Inbound Sales Series: Part 2 - Earning the Attention of Today's Foodservice Buyer

3 min read
Apr 19, 2017 7:59:37 AM
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How do you connect with your foodservice leads to determine which ones are qualified? If you use legacy tactics including cold, un-customized emails and voicemails, your response rates are probably in the low single digits. It’s spam at the end of the day. If you do get the F&B director on the phone, you have to spend time qualifying them to determine if it's the right time to talk.  You are disrupting them.  Better make it count.

Today, cold-calls go into voicemail, and they are deleted.  Again, (I ain't kidding), it JUST happened to me while writing notes for this blog post. My cell phone rang, and rang, and rang. The digital voicemail message via email read something like, "Hi, this is such and such with XYZ Company.  We are a blah blah blah ...". DELETE. I literally get 20 cold-emails per day to boot, all of which go to into spam, all of which get deleted. These people are NOT earning my attention.

I imagine this happens to you too, right? So how does today's inbound salesperson truly connect with today's empowered buyers? Let's take a look.

Connecting With Empowered Buyers - The Inbound Salesperson Way


Inbound salespeople start conversations around the buyer's plans, goals, and challenges. As the buyer engages with the company's website, the buyer will tell us his/her interests, his/her pain. Having knowledge of this information before speaking with a current or future customer builds more trust and credibility right off the bat. It's not about YOU, it's not about YOUR COMPANY at this point, it's about understanding (and listening) to your buyer. The questions that a salesperson asks at this point is critical to whether or not the conversation progresses.  

Inbound salespeople understand upfront common industry or business connections, perhaps even through the buyer's job role. Again, building trust.

Inbound salespeople will suggest an offer that is aligned in the awareness stage of the buyer's journey, like an ebook, or a high level informational blog post.

For example, check out this Bauscher Hepp blog article "The Origins of Silverware". Buyers learn a lot about silverware without specifics regarding Bauscher Hepp products.  This is a great piece to send to a lead/buyer who runs a hotel's foodservice operation and who was browsing around looking at silverware pieces.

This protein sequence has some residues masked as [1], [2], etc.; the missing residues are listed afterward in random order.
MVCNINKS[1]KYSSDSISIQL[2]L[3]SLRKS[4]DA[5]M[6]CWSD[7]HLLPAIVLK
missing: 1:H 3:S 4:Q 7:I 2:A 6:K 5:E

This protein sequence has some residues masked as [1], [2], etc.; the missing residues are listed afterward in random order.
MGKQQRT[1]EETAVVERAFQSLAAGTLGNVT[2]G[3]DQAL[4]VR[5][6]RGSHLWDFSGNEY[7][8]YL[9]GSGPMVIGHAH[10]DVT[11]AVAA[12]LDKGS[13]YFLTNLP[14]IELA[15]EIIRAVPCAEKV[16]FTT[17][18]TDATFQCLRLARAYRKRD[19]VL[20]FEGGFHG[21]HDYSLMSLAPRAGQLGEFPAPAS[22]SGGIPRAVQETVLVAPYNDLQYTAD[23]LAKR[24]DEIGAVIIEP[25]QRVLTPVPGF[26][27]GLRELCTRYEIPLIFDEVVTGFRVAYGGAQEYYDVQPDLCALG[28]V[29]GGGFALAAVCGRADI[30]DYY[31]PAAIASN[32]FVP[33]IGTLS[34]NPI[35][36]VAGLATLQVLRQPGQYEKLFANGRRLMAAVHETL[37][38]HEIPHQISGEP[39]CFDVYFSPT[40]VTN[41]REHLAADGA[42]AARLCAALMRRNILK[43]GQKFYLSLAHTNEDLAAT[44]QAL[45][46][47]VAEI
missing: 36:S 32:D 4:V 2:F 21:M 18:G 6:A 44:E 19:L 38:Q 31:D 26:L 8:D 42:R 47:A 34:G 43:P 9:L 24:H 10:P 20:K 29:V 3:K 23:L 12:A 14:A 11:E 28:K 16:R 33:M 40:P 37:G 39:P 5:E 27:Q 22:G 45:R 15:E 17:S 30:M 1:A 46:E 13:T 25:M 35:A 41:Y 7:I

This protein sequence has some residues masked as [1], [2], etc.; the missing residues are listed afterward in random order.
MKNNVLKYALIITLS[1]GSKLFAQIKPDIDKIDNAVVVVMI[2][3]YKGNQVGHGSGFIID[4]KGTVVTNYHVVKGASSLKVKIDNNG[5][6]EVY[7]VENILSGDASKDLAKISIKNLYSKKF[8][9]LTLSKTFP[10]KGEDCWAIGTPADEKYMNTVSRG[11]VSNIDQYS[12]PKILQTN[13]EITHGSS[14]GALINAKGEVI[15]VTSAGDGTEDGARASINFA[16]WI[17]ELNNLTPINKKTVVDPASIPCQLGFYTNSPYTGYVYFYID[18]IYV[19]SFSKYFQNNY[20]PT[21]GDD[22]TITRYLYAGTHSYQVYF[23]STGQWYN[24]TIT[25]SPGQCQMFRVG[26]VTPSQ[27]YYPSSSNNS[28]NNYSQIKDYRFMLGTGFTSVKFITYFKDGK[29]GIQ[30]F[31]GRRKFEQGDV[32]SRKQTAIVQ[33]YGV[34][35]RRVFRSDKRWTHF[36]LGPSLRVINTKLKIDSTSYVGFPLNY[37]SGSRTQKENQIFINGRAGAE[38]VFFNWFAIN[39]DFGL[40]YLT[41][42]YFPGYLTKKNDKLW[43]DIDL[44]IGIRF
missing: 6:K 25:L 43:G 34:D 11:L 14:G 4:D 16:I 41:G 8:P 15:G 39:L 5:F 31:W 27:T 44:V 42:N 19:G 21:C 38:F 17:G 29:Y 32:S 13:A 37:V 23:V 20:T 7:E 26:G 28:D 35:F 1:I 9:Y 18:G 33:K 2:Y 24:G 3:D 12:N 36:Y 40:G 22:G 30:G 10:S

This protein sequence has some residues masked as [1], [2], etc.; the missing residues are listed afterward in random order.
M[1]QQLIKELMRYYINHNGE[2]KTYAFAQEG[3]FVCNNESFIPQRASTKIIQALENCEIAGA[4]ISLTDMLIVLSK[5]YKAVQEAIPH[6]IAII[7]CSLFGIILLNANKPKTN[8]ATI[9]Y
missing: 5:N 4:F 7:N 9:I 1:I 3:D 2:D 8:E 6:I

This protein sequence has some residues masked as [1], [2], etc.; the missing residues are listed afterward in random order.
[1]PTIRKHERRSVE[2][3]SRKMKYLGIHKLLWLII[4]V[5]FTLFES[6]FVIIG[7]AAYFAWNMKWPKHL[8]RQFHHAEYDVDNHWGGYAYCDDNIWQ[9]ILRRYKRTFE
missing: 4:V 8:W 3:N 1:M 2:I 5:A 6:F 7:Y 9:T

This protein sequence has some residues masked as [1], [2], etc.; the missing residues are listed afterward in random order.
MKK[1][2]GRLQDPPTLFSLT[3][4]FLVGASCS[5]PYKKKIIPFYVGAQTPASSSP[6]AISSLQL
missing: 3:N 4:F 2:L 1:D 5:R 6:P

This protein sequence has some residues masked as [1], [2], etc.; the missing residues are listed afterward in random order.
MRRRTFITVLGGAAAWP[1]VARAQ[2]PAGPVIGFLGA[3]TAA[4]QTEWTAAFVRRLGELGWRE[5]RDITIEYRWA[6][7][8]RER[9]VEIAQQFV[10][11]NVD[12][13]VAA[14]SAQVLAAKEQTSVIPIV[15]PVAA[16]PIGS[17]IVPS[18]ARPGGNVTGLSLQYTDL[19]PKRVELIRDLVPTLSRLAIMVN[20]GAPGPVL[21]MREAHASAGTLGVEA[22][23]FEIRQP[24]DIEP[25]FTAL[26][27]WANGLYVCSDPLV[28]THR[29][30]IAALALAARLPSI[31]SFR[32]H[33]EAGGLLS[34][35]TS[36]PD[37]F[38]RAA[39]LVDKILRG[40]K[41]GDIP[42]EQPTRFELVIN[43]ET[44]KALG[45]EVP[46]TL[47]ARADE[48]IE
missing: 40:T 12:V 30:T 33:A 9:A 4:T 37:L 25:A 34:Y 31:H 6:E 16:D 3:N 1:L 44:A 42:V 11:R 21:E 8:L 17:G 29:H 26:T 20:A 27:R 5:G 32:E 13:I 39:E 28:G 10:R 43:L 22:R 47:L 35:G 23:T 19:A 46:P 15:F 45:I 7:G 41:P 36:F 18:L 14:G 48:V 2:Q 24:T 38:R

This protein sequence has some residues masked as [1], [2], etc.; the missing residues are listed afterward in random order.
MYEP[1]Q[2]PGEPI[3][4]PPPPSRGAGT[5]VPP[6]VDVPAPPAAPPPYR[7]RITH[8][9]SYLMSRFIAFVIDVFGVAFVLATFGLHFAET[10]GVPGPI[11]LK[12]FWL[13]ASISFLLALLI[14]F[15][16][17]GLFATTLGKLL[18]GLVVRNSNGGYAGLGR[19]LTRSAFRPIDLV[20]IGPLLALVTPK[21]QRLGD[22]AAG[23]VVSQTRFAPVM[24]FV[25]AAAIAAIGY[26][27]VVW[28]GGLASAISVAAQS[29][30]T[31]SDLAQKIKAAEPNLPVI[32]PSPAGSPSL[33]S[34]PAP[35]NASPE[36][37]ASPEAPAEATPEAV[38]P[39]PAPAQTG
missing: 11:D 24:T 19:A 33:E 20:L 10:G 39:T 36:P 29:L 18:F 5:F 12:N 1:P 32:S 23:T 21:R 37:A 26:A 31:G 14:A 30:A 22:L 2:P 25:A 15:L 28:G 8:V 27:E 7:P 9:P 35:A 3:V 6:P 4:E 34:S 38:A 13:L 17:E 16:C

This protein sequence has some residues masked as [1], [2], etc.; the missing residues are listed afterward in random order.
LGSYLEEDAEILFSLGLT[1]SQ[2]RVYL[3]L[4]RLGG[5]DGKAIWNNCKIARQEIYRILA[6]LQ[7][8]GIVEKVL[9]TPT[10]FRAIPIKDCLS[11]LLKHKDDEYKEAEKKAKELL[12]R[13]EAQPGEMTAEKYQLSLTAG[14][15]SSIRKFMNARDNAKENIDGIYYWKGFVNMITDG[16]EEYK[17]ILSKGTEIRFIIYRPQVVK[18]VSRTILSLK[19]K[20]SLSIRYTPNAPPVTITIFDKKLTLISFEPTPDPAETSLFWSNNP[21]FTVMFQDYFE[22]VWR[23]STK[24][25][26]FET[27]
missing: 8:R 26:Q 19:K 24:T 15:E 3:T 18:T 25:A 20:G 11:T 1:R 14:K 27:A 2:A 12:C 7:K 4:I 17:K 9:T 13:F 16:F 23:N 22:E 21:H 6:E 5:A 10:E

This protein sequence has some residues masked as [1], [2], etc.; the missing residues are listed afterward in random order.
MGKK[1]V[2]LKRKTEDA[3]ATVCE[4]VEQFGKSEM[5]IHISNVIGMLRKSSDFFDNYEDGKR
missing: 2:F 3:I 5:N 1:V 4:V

Inbound salespeople don't rush to qualify.  They seek to understand and help.


chain charley.pngToday, most digital marketers know that truly understanding your buyer personas (semi-fictional representations of your ideal customers) is key to engaging with buyers earlier in their journey. The same holds true for inbound salespeople.

Understanding your buyer personas helps salespeople:

  1. Personalize the messaging of the follow up strategy
  2. Understand their goals and challenges that align with company's marketing offers
  3. Know where they go for their information
  4. Understand the implications of inaction


The way inbound sales follows up with the buyer personas is key as well. Which mediums will you use? How often will you reach out before giving up? Do you have a defined sequence of touches?

If you have read this far, thank you.  Your reward? Here are a few tips for inbound salespeople to help to define your own sequence:

  • Commit to 5 touch points max over 2 weeks (phone, email, social media, subscribe to blog and comment).
  • Determine the content you will send along the way based on their market segment, or their role, or the stage they are in.
  • Don't sell.  Support them and teach.
  • Know your marketing resources including blogs, ebooks, case studies.
  • Notice trends in follow up patterns and create templates for the future.
  • Keep outreaching short: 15 sec for voicemail, 200 words or less for emails.
  • Focus on the buyer, not yourself and not your company.
  • End emails with a question - ask for that meeting.
  • Personalize your content.


Whether it's a face-to-face meeting at the chain's headquarters, or a phone call to the F&B manager, the goal is to provide as much help as you can.  Ask, listen, and provide suggestions.

Example: If a consultant/designer watched a video about a refrigeration solution and wants to talk with you, ask questions around refrigeration solutions to better understand his challenges.  Heck, he may have even told you his/her top challenge when he watched the video if that questions was answered in a previous web-form.  Refer back to your data/intel to best arm you for maximum value. 

Ultimately, the Connect call should lead to the Explore call/meeting to fully understand the buyer's context in order to deliver a solution.  Or in ORGO terms, it becomes an Opportunity.  Now you're ready to sell and close.

Book some time with me to learn more: 



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